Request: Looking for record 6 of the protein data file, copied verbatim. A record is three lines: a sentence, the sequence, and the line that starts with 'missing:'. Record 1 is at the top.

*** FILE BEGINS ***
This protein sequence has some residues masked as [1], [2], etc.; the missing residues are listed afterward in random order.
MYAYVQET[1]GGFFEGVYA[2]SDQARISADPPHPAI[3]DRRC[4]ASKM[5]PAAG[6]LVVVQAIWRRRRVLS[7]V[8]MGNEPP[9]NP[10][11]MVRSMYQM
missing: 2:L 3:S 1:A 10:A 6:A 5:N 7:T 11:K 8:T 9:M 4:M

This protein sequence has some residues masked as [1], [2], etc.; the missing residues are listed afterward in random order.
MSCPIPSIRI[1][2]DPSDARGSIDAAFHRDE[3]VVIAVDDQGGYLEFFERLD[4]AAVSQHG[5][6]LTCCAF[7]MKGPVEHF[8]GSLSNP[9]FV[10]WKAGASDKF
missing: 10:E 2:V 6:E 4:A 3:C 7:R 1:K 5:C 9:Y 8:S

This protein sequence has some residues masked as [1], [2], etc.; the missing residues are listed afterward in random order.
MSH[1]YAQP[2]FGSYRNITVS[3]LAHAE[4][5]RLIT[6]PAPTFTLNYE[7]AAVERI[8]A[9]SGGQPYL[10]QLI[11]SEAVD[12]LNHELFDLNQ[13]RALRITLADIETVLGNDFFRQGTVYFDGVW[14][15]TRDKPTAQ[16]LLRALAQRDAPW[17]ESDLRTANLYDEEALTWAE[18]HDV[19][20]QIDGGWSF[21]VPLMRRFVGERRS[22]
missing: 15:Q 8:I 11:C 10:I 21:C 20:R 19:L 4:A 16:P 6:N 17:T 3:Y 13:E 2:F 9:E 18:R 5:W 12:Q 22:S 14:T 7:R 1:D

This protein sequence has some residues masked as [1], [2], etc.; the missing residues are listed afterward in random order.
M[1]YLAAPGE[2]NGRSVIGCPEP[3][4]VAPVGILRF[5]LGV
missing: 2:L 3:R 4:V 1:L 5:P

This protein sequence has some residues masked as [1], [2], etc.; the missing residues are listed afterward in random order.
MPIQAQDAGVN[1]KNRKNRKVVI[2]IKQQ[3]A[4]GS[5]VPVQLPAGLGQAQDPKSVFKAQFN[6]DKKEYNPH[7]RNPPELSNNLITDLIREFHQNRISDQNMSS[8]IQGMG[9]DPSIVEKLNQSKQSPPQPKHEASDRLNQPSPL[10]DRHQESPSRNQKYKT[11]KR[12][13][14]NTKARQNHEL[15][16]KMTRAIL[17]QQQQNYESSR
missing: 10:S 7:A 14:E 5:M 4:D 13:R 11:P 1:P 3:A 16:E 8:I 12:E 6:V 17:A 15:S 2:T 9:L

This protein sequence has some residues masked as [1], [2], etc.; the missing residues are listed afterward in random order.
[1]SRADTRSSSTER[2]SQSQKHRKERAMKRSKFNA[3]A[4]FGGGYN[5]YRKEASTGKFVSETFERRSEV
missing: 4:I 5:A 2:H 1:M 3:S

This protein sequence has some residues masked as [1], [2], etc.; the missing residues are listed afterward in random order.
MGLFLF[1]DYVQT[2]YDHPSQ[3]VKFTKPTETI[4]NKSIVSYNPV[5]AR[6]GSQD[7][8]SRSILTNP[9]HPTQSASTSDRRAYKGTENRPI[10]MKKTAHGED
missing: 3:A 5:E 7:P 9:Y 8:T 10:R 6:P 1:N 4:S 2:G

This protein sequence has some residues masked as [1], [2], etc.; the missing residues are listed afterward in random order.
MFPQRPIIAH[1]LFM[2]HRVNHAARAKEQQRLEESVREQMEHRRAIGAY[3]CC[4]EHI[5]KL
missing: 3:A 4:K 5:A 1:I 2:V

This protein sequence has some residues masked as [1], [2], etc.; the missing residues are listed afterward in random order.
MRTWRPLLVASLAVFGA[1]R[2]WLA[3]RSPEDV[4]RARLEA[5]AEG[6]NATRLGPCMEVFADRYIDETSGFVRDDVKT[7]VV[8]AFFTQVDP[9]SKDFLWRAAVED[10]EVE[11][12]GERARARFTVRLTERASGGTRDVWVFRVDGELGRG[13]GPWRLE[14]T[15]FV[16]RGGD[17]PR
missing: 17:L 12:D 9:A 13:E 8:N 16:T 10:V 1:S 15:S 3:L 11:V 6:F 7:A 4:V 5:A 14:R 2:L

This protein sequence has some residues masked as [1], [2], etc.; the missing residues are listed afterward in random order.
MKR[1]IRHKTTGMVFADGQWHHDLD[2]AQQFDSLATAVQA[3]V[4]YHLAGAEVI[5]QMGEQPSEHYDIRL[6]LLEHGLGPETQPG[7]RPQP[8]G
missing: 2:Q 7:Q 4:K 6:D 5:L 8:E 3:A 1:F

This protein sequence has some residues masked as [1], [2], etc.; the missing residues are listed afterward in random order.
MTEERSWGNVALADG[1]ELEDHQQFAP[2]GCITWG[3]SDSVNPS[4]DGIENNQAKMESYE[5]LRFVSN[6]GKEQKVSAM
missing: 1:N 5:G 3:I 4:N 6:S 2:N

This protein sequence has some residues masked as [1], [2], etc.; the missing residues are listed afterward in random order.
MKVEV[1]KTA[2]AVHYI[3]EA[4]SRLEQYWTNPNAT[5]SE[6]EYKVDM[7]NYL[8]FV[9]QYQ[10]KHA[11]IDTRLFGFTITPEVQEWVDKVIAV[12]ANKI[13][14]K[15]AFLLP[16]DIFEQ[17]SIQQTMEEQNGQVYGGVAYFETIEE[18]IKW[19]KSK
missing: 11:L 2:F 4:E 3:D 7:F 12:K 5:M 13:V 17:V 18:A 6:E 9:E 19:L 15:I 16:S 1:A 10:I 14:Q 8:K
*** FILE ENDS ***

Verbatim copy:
This protein sequence has some residues masked as [1], [2], etc.; the missing residues are listed afterward in random order.
[1]SRADTRSSSTER[2]SQSQKHRKERAMKRSKFNA[3]A[4]FGGGYN[5]YRKEASTGKFVSETFERRSEV
missing: 4:I 5:A 2:H 1:M 3:S